skewed jaw, and prominent facial moles had relegated her to the
role of washing cups and doing as much cleaning-up as the Broadhorn
ever got.

It was Delly who lay on the narrow bed in
Kentucky Williams’s room behind the bar. Williams yelled, “Git the
hell in here, Ben, what you doin’, wipin’ your goddam feet?” and
January followed her voice into that tiny cubicle, which appeared
to do duty as the Broadhorn’s store-room as well. Williams sat at
the foot of the bed, a big-boned white woman wearing what the black
whores called a
good-time dress
, a faded calico
mother-hubbard whose front was splashed and blotted now with
crusted brown blood. One sleeve was torn and a makeshift bandage,
also spotted from a seeping wound underneath, ringed her right
forearm. “Gimme your dope, Hannibal,” she added more quietly,
holding out her uninjured hand, and Hannibal passed over his bottle
of opium-laced sherry without a word.

The girl Delly lay quietly on the bed, her
face wrapped in several bar-rags and what looked like somebody’s
torn-up mother-hubbard bound around her chest and shoulder. “Dumb
bitch tried to pull him off me,” growled Williams to January,
gently holding the bottle to Delly’s lips. “Can you swallow a
little of this, honey? Easy – not too much -- that’s my good girl.”
She patted Delly’s hand encouragingly. “Didn’t think I could goddam
take care of myself.” She took the cigar out of her mouth to take a
gulp of the sherry herself, then passed the bottle back to
Hannibal. “How bad’s she hurt, Ben? She be all right?”

Hannibal’s note had said,
Bring your
kit
, so January had brought the battered leather case of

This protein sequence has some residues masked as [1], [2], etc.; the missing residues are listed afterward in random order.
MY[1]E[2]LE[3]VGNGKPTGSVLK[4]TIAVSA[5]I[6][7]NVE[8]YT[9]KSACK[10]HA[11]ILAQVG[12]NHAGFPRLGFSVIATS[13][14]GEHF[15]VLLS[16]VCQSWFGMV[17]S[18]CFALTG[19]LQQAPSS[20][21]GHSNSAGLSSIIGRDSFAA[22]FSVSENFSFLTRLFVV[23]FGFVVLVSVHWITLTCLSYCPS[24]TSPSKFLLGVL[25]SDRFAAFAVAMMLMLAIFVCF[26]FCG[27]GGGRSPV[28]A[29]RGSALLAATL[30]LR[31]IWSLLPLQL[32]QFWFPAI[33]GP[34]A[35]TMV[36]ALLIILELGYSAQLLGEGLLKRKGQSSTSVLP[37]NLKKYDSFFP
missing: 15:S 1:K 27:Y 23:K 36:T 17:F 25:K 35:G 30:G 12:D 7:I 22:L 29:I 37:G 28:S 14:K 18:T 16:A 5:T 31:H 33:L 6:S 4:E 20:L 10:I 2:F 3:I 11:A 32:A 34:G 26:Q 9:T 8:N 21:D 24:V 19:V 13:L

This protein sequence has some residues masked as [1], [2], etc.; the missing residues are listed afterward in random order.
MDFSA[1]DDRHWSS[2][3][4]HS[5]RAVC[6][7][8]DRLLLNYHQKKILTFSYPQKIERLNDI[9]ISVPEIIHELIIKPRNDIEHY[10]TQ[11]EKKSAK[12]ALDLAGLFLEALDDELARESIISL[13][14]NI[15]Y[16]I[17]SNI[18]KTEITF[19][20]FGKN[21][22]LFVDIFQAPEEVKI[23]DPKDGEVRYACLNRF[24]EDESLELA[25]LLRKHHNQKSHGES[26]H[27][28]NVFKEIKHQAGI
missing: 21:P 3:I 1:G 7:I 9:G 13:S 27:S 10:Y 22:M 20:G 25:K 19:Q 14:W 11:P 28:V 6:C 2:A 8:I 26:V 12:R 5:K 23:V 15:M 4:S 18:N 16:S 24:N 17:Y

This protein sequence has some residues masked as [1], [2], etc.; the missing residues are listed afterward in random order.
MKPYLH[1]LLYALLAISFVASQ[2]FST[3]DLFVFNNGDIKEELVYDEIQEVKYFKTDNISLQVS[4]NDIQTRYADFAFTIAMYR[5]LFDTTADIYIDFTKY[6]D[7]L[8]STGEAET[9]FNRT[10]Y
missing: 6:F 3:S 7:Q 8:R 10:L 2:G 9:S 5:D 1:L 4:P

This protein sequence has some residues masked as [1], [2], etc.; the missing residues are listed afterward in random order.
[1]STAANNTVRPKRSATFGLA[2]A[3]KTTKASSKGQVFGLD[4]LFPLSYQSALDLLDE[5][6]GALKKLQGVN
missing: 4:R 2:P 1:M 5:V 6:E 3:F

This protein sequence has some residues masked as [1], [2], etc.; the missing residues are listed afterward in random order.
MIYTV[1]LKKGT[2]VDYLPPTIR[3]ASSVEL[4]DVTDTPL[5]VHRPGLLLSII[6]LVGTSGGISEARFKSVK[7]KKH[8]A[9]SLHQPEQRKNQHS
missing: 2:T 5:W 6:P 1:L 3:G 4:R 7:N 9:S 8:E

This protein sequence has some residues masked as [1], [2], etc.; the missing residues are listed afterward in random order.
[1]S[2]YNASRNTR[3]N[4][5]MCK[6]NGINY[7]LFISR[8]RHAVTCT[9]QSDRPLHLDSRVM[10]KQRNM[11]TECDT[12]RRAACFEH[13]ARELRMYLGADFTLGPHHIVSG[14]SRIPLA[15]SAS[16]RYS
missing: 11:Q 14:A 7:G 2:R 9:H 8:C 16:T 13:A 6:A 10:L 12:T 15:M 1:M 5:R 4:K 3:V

probes, forceps, fleams and scalpels that his mentor in New Orleans
had given him back in 1817, when he’d left to study medicine in
Paris – little realizing at that time how useless it was for a
black man to attempt to practice medicine on whites, even in that
land of
liberté, egalité
, etc. Oddly enough, in the two
years since his return to New Orleans in 1833, he’d found himself
acquiring a clientele after all: unfortunately, all of it among the
poorest class of freed (or runaway) slaves, who couldn’t afford the
largely light-complected physicians patronized by the better-off
free colored artisans.

January had long ago resigned himself to the
fact that he was going to be playing piano for his living the rest
of his life.

In addition to the tools of his one-time
trade, he’d brought vials of camphor and opium, and bundles of
herbs recommended by his voodoo-priestess sister and various “root
doctors” – freed and slave – in the countryside. One of these he
held out to Hannibal. “Can you get some boiling water from the
Turkey Buzzard, and steep about a quarter of this in it?” The
Turkey Buzzard stood about a hundred feet from the Broadhorn, and
combined the usual Swamp amenities of barroom, gambling parlor, and
bordello with about a dozen beds for hire in three or four
chambers, qualifying it as a hotel. It boasted a kitchen of sorts,
and a dining-room that served up grits, beans, and whatever mules
might have given up the ghost the previous day, occasionally varied
if an alligator happened to get too far from the canal at a time
when the patrons were sober enough to hit it.

“Did you put anything on this, Mrs.
Williams?” January asked, gingerly beginning to unwrap the bandages
on Delly’s face.

“Like what?” The proprietress pulled her
snarly light-brown hair back into a knot on her nape. “My daddy
said duck-shit an’ cobwebs was good for cuts, but I was god-damned
if I’d go huntin’ for a duck in the middle of the night. ‘Sides,
that was just for little cuts, not a big hack like he gave her.
There’s ducks down at the turning basin by the cemetery, though, if
you need—”

“My teachers swore by brandy.” January
flinched a little as the bandages stuck, then came away from the
split mess of brow and cheek. Though crusted almost shut with
blood, Delly’s brown eyes blinked up at him unharmed.

“You mean brandy-brandy?” asked Williams
doubtfully. “Or the tonsil varnish me an’ Railspike make out of
tobacco-juice an’ red pepper?”

“Brandy-brandy, if you’ve got it.”